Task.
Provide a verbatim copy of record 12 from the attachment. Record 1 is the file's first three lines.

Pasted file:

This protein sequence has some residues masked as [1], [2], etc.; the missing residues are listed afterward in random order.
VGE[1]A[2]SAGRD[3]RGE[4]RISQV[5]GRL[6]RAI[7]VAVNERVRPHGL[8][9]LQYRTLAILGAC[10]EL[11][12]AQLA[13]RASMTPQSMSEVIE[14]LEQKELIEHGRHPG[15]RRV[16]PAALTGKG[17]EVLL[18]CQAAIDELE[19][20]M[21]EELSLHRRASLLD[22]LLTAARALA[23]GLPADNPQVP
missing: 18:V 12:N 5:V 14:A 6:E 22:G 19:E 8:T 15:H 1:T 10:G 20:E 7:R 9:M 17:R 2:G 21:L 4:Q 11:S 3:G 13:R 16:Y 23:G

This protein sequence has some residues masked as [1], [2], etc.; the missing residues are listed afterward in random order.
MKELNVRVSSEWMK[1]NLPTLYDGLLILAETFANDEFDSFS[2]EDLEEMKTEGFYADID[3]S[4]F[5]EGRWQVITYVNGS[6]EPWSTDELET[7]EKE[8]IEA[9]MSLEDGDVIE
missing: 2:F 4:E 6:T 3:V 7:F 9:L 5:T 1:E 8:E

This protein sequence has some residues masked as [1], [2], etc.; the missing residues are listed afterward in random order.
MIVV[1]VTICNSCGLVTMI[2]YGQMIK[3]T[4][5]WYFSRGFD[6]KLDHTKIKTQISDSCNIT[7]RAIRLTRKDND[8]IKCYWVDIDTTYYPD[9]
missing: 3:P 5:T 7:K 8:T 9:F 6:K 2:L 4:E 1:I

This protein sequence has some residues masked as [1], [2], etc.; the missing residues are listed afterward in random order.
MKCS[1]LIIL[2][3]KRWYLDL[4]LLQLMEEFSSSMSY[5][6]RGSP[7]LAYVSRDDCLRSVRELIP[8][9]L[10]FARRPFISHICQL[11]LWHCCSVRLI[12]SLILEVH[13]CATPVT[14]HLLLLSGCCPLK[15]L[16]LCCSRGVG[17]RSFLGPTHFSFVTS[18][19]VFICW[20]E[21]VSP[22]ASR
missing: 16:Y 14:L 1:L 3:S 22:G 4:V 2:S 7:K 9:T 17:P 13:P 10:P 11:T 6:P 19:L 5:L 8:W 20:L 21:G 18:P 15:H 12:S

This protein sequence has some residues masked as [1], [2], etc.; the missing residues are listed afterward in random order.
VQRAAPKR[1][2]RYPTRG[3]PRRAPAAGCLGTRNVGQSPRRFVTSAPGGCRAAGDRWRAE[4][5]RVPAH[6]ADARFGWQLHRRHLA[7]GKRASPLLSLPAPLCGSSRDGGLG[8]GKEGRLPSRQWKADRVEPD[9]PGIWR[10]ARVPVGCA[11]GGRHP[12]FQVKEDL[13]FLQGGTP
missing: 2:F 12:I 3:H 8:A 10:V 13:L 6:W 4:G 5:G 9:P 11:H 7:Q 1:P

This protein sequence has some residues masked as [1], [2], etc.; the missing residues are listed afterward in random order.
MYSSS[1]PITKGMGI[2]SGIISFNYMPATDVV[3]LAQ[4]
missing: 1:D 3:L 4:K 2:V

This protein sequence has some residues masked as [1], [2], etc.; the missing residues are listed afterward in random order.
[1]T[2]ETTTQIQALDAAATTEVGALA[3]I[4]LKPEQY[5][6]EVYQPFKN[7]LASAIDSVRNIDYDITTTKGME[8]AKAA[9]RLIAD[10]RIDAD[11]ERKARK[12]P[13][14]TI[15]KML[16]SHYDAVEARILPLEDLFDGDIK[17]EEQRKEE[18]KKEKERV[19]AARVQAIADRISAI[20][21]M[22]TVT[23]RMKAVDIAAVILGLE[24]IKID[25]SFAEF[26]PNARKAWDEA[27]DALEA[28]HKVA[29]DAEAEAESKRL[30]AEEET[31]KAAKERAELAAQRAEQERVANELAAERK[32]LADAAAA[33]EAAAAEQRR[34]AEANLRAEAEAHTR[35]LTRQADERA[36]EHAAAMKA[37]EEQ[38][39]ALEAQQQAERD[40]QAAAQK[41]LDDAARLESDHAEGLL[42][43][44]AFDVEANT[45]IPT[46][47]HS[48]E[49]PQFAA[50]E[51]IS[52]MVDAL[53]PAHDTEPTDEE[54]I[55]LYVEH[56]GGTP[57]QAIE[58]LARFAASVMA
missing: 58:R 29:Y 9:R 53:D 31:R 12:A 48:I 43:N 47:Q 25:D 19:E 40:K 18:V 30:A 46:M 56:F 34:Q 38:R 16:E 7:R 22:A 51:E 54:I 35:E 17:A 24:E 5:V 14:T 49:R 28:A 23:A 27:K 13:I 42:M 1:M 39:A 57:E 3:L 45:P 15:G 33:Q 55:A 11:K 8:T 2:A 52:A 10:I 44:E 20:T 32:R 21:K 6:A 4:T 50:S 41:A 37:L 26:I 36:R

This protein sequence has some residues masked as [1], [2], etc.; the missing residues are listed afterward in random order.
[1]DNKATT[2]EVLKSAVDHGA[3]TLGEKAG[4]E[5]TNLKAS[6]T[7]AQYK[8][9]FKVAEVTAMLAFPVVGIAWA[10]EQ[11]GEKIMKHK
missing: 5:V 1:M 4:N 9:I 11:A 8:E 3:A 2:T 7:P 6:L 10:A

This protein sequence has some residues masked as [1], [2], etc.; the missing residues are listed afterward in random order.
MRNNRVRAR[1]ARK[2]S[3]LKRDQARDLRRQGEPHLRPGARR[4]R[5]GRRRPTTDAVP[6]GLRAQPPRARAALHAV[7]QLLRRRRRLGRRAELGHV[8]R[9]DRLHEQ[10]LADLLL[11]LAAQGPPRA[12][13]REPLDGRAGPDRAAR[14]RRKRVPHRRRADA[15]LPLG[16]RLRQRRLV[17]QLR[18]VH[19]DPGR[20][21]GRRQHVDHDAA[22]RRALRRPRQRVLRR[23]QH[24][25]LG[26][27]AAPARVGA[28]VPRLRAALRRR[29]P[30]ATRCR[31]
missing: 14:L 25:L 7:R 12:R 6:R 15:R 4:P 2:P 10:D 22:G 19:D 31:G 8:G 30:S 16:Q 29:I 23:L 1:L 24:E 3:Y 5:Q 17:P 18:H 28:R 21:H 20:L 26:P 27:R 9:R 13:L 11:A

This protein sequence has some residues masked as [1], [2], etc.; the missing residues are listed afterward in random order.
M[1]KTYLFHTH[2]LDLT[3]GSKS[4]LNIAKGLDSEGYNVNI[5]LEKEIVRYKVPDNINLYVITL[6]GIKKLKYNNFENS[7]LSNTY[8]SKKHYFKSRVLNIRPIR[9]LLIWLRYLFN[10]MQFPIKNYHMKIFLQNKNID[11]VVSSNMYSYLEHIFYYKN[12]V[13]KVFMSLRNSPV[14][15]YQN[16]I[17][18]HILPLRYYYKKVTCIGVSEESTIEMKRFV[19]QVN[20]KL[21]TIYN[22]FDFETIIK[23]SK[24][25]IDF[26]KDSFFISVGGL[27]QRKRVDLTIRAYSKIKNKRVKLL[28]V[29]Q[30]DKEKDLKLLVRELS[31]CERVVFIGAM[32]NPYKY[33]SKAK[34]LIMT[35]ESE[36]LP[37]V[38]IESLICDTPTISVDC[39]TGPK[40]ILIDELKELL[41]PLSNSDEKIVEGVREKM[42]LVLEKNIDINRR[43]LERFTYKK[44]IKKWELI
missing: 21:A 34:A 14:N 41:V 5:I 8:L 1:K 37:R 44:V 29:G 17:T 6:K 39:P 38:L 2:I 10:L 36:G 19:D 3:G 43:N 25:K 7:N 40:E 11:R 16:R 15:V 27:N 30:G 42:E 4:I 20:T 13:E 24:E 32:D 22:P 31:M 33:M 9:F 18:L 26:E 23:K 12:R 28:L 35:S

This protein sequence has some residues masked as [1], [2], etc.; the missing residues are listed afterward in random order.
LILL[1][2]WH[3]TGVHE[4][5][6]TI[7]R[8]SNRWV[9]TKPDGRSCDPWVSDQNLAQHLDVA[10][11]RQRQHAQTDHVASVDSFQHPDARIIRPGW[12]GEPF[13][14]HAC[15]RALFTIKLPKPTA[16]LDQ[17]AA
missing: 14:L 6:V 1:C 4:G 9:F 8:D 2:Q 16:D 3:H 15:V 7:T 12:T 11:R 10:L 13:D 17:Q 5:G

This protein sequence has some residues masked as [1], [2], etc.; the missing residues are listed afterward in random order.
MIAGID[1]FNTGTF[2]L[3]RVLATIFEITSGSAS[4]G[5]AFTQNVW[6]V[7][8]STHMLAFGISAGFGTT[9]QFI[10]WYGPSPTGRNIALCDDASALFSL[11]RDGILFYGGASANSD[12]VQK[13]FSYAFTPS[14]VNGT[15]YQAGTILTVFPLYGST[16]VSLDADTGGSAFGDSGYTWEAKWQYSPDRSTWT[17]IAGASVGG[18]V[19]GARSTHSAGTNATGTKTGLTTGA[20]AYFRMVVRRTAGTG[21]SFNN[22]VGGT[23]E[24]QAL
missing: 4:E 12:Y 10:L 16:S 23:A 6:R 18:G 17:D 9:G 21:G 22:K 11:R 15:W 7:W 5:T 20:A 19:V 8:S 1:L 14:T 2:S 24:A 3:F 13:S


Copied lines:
This protein sequence has some residues masked as [1], [2], etc.; the missing residues are listed afterward in random order.
MIAGID[1]FNTGTF[2]L[3]RVLATIFEITSGSAS[4]G[5]AFTQNVW[6]V[7][8]STHMLAFGISAGFGTT[9]QFI[10]WYGPSPTGRNIALCDDASALFSL[11]RDGILFYGGASANSD[12]VQK[13]FSYAFTPS[14]VNGT[15]YQAGTILTVFPLYGST[16]VSLDADTGGSAFGDSGYTWEAKWQYSPDRSTWT[17]IAGASVGG[18]V[19]GARSTHSAGTNATGTKTGLTTGA[20]AYFRMVVRRTAGTG[21]SFNN[22]VGGT[23]E[24]QAL
missing: 4:E 12:Y 10:L 16:S 23:A 6:R 18:G 17:D 9:G 21:G 22:K 11:R 15:W 7:W 5:T 20:A 19:V 8:S 1:L 14:T 2:S 24:A 3:F 13:S